"These half-hearted stings are more commonly encountered with quite young workers. Sometimes the sting remains, but no venom is felt. Sometimes, a slight tinge of venom is momentarily noticed, then it is gone. So, while most stings are the full-blown, driven-pretty-deep-into-the-flesh type, there are less assertive attempts that result in intermediate sting results. The sting cannot be 'unscrewed,' because the barbs on the sting are directly across from each other and not in a spiral. However, the barbs are larger as the sting penetrates deeper."/span>
Published by Wicwas Press of Kalamazoo, Mich., it doubles as a university textbook and a "how-to" resource for beekeepers. It's also a great book for those interested in learning more about honey bees and their biology and behavior.
We first met Caron and Connor at a Western Apicultural Society meeting in 2009 in Healdburg, Calif. Caron holds a Ph.D. from Cornell University, and Connor received his doctorate in entomology from Michigan State University. At the time Caron was a professor/Extension entomologist with the University of Delaware. He is now retired and living in Oregon.
Connor's credentials include Extension entomologist at The Ohio State University, president of Genetic Systems, Inc. in Labelle Fla., a bee breeding firm; and owner/operator of Beekeeping Education Service and Wicwas Press. A prolific author, he's published many books and articles.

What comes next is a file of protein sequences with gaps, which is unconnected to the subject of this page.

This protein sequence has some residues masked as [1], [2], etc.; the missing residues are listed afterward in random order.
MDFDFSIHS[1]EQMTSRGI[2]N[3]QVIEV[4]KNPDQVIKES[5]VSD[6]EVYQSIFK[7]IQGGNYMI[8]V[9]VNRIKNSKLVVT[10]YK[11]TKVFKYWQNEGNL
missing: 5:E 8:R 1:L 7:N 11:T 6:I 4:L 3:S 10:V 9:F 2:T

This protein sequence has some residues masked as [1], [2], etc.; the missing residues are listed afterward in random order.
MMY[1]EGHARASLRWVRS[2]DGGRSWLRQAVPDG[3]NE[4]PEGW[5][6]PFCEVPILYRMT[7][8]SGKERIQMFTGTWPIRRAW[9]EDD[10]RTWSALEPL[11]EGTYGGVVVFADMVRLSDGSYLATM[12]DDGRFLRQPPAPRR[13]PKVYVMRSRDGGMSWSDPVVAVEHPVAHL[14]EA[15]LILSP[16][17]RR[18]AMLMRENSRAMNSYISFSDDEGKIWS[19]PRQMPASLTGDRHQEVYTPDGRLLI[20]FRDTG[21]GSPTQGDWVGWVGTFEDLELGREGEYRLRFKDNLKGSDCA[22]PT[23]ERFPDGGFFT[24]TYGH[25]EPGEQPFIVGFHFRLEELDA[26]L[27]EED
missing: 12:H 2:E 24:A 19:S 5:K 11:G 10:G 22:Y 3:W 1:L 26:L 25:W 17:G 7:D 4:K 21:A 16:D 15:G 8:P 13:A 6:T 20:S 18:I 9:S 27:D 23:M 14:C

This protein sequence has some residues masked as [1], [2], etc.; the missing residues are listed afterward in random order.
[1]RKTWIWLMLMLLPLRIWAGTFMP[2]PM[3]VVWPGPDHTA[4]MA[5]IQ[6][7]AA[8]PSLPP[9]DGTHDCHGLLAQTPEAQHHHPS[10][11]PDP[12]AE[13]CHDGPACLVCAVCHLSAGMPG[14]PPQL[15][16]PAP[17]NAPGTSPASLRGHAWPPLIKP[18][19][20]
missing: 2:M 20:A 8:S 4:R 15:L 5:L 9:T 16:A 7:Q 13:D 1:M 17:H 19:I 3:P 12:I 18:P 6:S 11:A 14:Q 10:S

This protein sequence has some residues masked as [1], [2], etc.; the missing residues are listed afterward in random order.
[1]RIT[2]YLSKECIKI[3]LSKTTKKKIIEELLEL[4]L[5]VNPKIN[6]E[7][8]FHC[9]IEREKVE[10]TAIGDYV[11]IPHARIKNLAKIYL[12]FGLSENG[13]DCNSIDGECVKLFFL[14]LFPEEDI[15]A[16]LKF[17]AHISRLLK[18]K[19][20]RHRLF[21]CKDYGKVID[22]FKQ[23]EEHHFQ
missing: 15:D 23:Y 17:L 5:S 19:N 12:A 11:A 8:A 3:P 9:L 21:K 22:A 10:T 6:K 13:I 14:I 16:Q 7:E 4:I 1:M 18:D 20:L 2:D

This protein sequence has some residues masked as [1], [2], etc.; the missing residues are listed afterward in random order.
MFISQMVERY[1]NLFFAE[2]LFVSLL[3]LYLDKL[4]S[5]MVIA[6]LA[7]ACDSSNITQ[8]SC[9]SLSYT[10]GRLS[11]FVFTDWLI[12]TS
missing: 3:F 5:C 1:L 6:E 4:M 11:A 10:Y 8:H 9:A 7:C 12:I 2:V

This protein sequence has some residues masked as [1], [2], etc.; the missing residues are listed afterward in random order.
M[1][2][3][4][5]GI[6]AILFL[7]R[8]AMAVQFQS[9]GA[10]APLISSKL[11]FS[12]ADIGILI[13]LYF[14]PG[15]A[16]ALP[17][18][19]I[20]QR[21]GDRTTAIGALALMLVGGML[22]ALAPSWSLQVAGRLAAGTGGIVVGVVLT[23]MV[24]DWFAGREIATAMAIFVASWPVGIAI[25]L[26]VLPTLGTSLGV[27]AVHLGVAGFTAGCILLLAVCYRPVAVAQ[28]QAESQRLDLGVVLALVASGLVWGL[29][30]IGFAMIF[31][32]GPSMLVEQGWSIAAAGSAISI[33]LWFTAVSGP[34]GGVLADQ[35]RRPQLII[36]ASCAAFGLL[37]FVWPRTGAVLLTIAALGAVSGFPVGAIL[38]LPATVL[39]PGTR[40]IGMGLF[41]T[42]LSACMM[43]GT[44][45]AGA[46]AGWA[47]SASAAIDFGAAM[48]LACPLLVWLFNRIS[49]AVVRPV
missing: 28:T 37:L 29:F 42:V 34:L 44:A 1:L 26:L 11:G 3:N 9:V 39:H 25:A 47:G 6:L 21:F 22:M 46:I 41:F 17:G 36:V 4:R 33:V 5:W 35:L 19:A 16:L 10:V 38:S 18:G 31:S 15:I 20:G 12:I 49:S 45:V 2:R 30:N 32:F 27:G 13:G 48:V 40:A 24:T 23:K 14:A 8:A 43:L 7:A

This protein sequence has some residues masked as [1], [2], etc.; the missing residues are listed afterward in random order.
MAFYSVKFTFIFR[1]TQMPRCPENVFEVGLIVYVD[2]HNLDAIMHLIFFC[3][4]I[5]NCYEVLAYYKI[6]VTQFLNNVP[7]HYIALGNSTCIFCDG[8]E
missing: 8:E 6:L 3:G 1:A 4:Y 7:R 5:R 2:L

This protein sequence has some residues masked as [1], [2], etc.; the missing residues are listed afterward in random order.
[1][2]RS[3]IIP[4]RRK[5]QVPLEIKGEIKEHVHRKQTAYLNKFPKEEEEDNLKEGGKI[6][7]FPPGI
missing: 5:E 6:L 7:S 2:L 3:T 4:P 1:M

Both are on the "bee speakers' circuit," so to speak. They know bees!
Their 20-chapter book delves into such topics as sociality, honey bee anatomy, dance language communication, pheromone communication, foraging and bee botany, the honey harvest, pollination, bee mites, and diseases and pests, to name a few.
Yes, the book touches on bee stings. (As an aside, isn't it a shame that when many people think of "honey bees," they think first of "stings," rather than pollination, bee products and amazing superorganism? For beekeepers, stings just come with the territory.)
"Beekeepers often become complacent about bee stings; they are a normal occurrence of keeping bee colonies," Caron/Connor write. "With an increase in the number of stings, beekeepers become less reactive to the stings. They are a fact of life; something to tolerate as a beekeeper."
Caron/Conner not only recommend that you grab the smoker and puff smoke on the sting site but "Withdraw from the open colony and rub or wash the site with water to remove the chemical odor."
How to relive the pain? Personally, I use a meat tenderizer. Write Caron/Connor: "Apply an over-the counter sting relief remedy or a cool compress, ice, mud, or meat tenderizer to provide some relief."
The bee sting photo (taken by yours truly and published in the Caron/Conner book) shows a Carniolan bee owned by bee breeder-geneticist Susan Cobey, stinging Eric Mussen. What you see is the bee's abdominal tissue as it tries to pull away. At the time, we were walking through the apiary at the Harry H. Laidlaw Jr. Honey Bee Research Facility at UC Davis, and the bee became defensive. "Kathy, get your camera, ready," Mussen said. "The bee's going to sting me."
Usually a bee sting is a clean break.
Speaking of breaks, bee scientists and beekeepers are gearing up for the next Western Apicultural Society meeting, to be held Oct. 16-19 in Santa Fe, N.M.